CRNAs Share Their Volunteering Experience

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Ernest P. Ayo, CRNA, DP

Mission Location: Haiti

The medical mission 2010 to Haiti post quake was different enough to merit additional information which may prove helpful for Future disaster missions.
 
There are three stages in all disaster relief efforts.
 
First IMMEDIATE (dangerous with civil disorder -  5 to 7 days) usually done by trained response teams capable of providing food, water, medical triage and care. These teams are self sustaining and have security personnel capable of enforcing civil order. They are usually military in nature.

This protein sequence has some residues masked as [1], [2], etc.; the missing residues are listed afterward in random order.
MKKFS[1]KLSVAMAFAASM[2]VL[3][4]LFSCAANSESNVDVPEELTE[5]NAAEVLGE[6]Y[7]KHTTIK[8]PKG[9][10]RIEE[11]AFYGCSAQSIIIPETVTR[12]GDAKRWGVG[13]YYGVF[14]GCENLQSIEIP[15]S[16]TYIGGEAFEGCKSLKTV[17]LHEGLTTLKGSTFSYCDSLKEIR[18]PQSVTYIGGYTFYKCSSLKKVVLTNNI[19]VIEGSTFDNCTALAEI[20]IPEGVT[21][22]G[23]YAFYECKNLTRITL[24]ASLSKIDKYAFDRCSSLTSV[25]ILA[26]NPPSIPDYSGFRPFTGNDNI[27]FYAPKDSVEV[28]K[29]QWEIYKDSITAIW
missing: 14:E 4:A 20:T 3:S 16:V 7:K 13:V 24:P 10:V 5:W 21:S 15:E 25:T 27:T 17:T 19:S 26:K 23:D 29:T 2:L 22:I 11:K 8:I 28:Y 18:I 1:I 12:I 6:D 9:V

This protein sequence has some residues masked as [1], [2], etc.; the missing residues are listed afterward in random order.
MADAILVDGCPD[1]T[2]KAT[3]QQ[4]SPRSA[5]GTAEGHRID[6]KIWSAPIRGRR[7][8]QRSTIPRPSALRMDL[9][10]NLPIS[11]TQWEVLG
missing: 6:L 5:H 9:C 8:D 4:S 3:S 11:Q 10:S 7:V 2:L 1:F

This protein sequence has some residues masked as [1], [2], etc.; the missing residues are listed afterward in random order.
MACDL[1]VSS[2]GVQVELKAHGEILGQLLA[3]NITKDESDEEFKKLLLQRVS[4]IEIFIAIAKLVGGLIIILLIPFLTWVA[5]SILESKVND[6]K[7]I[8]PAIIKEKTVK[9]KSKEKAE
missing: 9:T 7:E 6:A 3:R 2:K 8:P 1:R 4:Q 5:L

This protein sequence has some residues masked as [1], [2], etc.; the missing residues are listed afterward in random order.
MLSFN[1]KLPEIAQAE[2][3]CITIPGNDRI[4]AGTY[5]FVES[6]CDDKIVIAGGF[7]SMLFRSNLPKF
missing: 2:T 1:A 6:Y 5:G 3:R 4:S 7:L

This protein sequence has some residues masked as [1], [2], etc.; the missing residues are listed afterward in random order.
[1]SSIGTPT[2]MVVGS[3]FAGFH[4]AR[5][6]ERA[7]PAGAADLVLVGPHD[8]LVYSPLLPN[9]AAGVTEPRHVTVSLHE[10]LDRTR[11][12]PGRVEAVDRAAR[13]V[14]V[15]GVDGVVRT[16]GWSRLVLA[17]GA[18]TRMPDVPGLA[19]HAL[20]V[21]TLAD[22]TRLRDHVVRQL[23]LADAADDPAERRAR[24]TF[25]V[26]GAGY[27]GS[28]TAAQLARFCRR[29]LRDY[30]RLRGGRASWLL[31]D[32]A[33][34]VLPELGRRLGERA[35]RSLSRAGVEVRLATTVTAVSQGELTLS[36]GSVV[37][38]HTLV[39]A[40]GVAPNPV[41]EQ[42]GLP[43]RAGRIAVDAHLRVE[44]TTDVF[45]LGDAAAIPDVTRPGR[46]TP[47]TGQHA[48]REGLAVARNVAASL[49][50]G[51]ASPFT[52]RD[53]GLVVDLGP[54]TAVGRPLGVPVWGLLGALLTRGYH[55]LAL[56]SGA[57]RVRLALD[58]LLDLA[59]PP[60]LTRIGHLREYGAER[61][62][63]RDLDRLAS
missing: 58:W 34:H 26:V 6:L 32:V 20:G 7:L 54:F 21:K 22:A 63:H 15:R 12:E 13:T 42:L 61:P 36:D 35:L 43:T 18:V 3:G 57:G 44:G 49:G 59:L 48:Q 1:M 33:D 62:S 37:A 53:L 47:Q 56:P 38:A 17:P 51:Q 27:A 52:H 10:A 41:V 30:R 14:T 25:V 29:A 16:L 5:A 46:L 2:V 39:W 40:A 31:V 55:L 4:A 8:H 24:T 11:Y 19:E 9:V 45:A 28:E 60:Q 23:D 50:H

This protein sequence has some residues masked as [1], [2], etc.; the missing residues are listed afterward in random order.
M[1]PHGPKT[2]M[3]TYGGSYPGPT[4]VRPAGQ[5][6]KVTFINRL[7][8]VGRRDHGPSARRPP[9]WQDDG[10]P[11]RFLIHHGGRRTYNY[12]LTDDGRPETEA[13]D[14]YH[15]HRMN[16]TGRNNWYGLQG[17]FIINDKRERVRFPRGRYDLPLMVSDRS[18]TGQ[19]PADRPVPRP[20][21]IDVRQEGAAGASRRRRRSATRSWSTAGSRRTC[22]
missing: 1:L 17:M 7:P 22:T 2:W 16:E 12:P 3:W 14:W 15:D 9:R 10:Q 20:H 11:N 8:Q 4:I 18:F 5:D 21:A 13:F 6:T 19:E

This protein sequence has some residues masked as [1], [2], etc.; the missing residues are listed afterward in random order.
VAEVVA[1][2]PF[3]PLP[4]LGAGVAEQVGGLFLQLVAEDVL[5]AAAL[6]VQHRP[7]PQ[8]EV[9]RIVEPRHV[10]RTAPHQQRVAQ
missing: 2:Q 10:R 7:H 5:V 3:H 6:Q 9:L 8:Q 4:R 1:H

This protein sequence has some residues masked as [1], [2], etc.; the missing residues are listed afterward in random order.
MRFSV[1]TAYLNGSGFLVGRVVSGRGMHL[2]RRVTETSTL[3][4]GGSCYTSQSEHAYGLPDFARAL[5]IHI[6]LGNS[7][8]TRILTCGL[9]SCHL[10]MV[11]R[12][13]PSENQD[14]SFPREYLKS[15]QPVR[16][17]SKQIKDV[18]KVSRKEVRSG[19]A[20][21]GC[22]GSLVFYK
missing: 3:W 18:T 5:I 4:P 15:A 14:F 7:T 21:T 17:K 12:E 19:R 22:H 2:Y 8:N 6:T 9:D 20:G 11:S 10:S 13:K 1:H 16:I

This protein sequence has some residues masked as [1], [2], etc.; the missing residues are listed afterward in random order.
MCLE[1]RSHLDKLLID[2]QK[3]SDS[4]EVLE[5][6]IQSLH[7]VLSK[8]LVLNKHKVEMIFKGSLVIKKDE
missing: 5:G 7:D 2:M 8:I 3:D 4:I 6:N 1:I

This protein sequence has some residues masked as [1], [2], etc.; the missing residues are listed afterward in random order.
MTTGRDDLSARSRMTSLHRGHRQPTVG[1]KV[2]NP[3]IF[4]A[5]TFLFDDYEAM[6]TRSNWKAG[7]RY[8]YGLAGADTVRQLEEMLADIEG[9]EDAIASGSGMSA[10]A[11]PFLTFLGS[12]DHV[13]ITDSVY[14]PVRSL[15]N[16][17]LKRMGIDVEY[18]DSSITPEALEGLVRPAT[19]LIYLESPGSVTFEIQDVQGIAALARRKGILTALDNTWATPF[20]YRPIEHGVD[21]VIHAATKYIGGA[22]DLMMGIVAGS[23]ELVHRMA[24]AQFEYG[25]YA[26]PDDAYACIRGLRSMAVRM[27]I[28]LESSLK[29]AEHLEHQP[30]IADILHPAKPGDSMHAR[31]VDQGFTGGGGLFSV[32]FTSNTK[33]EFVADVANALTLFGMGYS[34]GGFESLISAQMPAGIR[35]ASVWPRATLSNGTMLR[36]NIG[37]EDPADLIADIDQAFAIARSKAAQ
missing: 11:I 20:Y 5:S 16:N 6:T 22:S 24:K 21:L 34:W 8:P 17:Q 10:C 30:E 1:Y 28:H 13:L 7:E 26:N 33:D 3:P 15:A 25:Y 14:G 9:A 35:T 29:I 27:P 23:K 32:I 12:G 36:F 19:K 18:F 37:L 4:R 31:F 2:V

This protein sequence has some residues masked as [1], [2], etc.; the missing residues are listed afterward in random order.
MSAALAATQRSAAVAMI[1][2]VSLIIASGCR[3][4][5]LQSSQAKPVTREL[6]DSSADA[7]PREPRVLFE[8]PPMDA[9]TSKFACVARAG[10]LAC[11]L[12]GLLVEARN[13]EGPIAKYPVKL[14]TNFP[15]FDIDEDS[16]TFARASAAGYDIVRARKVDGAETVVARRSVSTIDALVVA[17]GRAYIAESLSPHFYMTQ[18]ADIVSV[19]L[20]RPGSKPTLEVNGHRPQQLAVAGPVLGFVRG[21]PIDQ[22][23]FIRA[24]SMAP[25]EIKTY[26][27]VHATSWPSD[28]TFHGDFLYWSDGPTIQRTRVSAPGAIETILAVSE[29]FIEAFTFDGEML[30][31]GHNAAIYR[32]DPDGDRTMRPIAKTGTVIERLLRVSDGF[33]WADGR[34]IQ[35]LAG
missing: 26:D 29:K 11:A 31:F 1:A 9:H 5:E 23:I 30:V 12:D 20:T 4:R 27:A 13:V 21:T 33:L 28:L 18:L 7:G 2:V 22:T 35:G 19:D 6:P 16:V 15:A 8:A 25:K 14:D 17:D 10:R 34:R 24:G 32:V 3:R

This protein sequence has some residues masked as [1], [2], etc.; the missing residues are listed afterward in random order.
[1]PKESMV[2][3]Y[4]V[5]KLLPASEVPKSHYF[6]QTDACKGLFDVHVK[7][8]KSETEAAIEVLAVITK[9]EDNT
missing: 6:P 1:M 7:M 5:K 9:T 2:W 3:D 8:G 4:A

Second (order restored - 2 to 6th week) When infrastructure is somewhat restored,  with electricity and water available, more highly skilled groups arrive. They usually specialize in medical and social care, electrical, carpentry, plumbing and logistics. These teams are usually faith based or civic groups.
 
Third REBUILDING (months to years) This stage mostly involves clean up and construction with some follow up by second stage groups.  Third stage teams are mostly government and civilian. Many religious and civic groups help